Dave Itzkoff has written a confessional based on his two and a half years editing Maxim, one of the so-called "lad magazines" that cater to male interest in topics like beer, sex and gadgets. Itzkoff describes the magazine's formula as "unrealistically retouched photographs, patently invented pillow talk, obvious editorial concessions to advertisers and a pervasively smug attitude. ... We didn't do issue-oriented news features or authoritative first-person narratives, and hadn't published a proper profile in almost a year -- all hallmarks of basic magazine journalism.
New studies in the Journal of the American Medical Association have found problems in medical journals involving biases and conflicts of interest. Other problems originate in news releases put out by the journals themselves, which routinely fail to mention study limitations or industry funding and may exaggerate the importance of findings. Dr.
The race for profits is undermining quality journalism, according to panelists at the annual conference of Investigative Reporters and Editors (IRE). As publications cut spending and staffing levels in newsrooms, "Quick and cheap celebrity gossip, gruesome snippets on accidents and crimes, and fluffy features about cute pets usually drive out costly, complex reporting on politics and economics, creating the media equivalent of a sugary, junk-food diet," reports David Armstrong.
Stan Glantz, a professor of medicine at the University of California-San Francisco who researches the lobbying and PR tricks of the tobacco industry, has just published two new papers on the topic in leading medical journals.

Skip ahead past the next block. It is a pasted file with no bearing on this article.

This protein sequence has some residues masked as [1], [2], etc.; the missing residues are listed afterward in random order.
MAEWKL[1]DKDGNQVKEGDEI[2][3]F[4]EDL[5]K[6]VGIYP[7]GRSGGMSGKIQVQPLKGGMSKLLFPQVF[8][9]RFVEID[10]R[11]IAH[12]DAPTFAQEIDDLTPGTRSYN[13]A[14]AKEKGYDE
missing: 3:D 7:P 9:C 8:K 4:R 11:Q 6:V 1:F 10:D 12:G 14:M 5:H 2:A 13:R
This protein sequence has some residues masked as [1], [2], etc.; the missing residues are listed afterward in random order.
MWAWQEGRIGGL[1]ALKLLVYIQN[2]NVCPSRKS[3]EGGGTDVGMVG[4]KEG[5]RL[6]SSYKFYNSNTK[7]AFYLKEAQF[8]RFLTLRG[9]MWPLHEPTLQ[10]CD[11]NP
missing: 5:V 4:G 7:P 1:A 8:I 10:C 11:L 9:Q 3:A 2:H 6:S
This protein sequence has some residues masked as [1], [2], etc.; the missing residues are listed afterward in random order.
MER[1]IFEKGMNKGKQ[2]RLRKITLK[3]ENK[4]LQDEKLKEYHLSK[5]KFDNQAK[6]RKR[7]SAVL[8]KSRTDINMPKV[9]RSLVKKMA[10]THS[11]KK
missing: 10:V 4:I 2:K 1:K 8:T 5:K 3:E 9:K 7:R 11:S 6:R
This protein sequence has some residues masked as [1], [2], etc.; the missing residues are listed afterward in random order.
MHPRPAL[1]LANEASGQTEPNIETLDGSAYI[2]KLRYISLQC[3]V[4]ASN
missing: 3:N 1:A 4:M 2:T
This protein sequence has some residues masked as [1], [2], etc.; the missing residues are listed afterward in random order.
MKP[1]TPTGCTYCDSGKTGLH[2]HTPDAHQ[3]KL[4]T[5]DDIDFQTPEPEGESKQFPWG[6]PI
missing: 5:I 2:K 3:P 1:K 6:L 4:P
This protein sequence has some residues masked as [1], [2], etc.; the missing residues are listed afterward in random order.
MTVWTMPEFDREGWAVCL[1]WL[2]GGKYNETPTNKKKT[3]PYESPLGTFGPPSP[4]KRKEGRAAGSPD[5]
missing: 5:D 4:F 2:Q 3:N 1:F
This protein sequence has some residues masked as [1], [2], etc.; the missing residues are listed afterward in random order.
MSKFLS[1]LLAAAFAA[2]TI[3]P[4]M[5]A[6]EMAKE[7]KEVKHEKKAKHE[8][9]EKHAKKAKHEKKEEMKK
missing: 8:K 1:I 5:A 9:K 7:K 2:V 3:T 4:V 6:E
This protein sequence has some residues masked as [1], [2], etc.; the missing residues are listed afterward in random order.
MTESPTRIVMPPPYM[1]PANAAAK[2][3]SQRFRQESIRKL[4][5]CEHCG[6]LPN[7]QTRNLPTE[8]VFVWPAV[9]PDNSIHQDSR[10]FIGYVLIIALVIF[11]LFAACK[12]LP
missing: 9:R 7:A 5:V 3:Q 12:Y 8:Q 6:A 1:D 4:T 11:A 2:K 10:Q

Two weeks ago, Guardian columnist George Monbiot described how the Bivings Group, a PR company contracted to Monsanto, invented fake citizens to post messages on internet listservers. "These phantoms had launched a campaign to force Nature magazine to retract a paper it had published, alleging that native corn in Mexico had been contaminated with GM pollen," Monbiot writes in today's column. "But this, it now seems, is just one of hundreds of critical interventions with which PR companies hired by big business have secretly guided the biotech debate over the past few years. ...
"An NBC-owned talk show is offering marketers the chance to buy guest spots for their products and executives, further blurring the line between programming and advertising. The sponsored segments were included in about two dozen shows appearing during the 2001-02 season of the entertainment program "The Other Half," which is owned, produced and distributed by the NBC Enterprises division of NBC, part of General Electric. ...
Much of the Internet stock boom was a fiction, "written to script by Wall Street fixers who stood to collect, and did collect, buckets of money by duping the investing public," says Gregg Wirth, a freelance writer who has covered Wall Street for most of the past decade. "Americans were deluged with media sound bites and commercials portraying stock market trading as a virtual free ride on the gravy train.
In exchange for money, some physicians have allowed pharmaceutical sales representatives into their examining rooms to meet with patients, review medical charts and recommend what medicines to prescribe. "And some of those salespeople tried to influence doctors to prescribe drugs for uses that were not approved by the federal Food and Drug Administration," reports the New York Times. A lawsuit brought by Dr. David P.
When KENS-TV in San Antonio, Texas aired a glowing story about a "miracle wrinkle cream," it failed to mention that the product's sole distributor in San Antonio is Jennifer McCabe, an employee of the TV station who also happens to be engaged to the station's executive producer.